DARPA’s MFP to counter small UAS
DARPA has awarded Phase 1 agreements for its Mobile Force Protection (MFP) programme to three teams led by Dynetics, Saab and SRC, the agency announced on 21 August.
The MFP programme aims to develop real-time protection for ground and maritime convoys by advancing technology to quickly neutralise hostile small UAS.
Hostile, small UAS are a challenge of increasing concern for the US military. Countering the threat they pose to land and sea convoys in real time requires a range of technology advances to enable their rapid detection, identification, tracking, and neutralization. MFP aims to achieve these goals by developing scalable, modular and affordable approaches that could be deployed within the next three to four years and evolve with advances in threats, tactics, and technology.
The three teams will work to integrate novel ideas for advanced sensors and neutralisation approaches into a common framework emphasizing safety for civilian bystanders, ease of operation, and low size, weight, power, and cost. The goal is a technology demonstration system that could by integrated with current tactical ground vehicles and maritime vessels.
To speed development DARPA has selected the US Army’s Maneuver Aviation and Fires Integration Application (MAFIA) service-oriented architecture as the common framework for the data-fusion engine, decision-aid algorithms, and user interface, as well as the backbone for the teams’ command and control software.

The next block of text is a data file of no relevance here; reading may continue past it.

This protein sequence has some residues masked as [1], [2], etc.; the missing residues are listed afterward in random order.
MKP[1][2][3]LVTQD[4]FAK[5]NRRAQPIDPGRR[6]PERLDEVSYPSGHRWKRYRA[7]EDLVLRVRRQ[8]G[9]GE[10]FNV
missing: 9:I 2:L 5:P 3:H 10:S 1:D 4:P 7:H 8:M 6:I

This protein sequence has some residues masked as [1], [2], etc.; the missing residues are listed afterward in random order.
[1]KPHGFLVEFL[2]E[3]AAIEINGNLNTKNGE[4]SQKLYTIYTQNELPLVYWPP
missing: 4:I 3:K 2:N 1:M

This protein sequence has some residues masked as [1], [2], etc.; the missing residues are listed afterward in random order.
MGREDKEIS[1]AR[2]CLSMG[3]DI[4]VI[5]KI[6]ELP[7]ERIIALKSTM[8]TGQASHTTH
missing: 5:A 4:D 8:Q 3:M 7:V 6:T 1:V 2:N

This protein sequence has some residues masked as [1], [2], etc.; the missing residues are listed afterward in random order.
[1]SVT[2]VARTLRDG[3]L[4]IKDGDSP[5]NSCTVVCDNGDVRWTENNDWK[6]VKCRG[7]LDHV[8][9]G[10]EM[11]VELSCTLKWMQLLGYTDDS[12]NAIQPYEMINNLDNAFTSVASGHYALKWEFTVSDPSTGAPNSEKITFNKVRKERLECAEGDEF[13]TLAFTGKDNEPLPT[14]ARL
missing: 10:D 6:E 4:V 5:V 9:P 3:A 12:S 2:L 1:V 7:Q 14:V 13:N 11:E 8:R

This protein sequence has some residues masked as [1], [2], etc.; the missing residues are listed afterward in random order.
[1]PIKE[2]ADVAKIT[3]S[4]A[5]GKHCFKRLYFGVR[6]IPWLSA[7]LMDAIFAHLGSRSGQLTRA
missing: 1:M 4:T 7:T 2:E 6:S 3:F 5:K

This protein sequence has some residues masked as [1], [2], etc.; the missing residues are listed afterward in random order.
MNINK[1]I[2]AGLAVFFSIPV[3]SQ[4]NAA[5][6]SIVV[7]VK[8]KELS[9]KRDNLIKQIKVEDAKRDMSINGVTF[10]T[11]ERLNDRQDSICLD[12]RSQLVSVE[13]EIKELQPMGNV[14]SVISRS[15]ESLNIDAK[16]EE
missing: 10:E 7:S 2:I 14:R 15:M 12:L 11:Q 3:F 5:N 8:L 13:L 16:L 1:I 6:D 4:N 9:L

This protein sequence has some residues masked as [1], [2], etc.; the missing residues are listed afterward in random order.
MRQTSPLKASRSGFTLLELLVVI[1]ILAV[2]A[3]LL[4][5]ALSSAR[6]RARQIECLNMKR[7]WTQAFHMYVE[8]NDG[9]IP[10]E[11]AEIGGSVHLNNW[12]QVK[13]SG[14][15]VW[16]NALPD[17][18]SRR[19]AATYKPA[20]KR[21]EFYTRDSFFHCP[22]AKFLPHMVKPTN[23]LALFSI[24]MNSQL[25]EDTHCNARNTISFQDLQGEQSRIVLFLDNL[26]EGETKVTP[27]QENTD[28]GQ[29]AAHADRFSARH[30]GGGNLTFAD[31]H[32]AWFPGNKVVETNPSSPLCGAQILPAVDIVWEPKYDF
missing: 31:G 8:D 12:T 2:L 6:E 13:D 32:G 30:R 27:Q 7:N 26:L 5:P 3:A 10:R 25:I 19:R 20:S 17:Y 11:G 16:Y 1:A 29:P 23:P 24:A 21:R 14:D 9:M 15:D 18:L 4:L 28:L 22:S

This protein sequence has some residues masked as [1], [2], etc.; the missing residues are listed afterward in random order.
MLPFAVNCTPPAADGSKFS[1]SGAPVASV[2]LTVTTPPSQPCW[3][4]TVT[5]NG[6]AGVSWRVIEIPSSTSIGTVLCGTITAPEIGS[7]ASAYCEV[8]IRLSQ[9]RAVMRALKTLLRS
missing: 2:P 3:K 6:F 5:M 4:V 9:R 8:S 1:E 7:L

MAFIA is already in the field supporting multiple operating systems and has the required capability to enable an envisioned plug-and-play system capable of integrating new sensors and emerging technologies.
The MFP programme will have three phases, with the timeline currently aiming for a technology demonstration system to show initial functionality at the end of phase one and progressively improve, culminating in a full-capability demonstration on a moving vehicle or vessel by the end of phase three.
At the conclusion of each open-air demonstration, DARPA will offer the military and government agencies the opportunity to fund extended field evaluations, with the goal of developing the interim versions and the final prototype system to meet the needs of a broad number of potential US government and commercial users.
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